Mitt Romney Expected To Win Big In Nevada Republican Caucuses

It should be a relaxing day for Republican frontrunner Mitt Romney.

Republican presidential candidate, former Massachusetts Gov. Mitt Romney speaks at a campaign rally

It should be a relaxing day for Republican frontrunner Mitt Romney.

The Republican presidential candidate is expected to win Saturday's Nevada caucuses by a wide margin, giving him his second runaway victory in a week.

The former Mass. Governor has a double-digit lead over rival Newt Gingrich in two recent polls.

The Public Policy Polling agency projects Romney will get 50% of the vote compared to Gingrich's 25%, and the Las Vegas Review-Journal's poll puts Romney and Gingrich at 45% and 25%, respectively.

Romney also won in Nevada when he ran for the GOP presidential nomination in 2008, and is expected to get a boost from the state's Mormon population, which PPP estimates accounts for 20% of the vote.

"It's going to be a great showing, I think, tomorrow," Romney told volunteers Friday, the Associated Press reported.

PPP puts Ron Paul and Rick Santorum at 15% and 8%, while the Las Vegas Review-Journal puts Paul at 9% and Santorum at 11%.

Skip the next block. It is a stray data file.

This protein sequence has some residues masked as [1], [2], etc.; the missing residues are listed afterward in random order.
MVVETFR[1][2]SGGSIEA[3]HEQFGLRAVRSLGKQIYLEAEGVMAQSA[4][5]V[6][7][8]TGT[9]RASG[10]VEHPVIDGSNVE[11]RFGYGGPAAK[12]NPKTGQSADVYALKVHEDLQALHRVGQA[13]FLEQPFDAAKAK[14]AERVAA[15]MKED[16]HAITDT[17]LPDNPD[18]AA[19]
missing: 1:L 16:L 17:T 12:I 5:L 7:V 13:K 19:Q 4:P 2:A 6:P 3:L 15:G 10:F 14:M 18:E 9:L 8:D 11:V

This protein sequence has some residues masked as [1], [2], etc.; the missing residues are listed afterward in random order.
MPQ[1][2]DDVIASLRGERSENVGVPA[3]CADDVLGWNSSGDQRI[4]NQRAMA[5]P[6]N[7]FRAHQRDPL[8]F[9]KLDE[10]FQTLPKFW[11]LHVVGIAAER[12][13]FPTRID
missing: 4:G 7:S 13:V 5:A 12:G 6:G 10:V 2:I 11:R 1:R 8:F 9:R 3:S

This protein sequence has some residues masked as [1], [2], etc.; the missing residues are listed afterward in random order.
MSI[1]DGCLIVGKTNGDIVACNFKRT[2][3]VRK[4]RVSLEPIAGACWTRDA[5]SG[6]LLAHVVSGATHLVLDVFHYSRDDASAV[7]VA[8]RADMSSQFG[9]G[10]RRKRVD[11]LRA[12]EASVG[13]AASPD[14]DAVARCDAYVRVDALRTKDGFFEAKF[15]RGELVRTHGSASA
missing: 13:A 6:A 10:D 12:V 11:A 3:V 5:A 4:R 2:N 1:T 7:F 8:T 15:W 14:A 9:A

While Romney has poured $488,460 into Nevada campaigning, neither Gingrich nor the Super PAC that supports him have spent any money on advertising there in 2012, CNN reported. Ron Paul has spent the most money overall in Nevada since Jan. 1, clocking in at $869,650.

According to Politico, Gingrich’s campaign seems to be unraveling after his poor showing in Florida.

Gingrich only attended five public events in Nevada before the caucuses began, according to the Associated Press.

The former House Speaker’s Nevada operation was disorganized, and mostly devoted to fundraising, Politico reported.

The Romney camp also dealt with internal tensions this week, after Brett O’Donnell, a GOP operative who helped improve the candidate’s debate performance, got a little too much press attention.

An anonymous “campaign insider” told Politico that recent coverage of O’Donnell’s role in what many viewed as Romney’s most successful debate yet made Romney “seem like an afterthought in reviving his own campaign.”

O’Donnell was not retained by the campaign this week, as had been previously expected.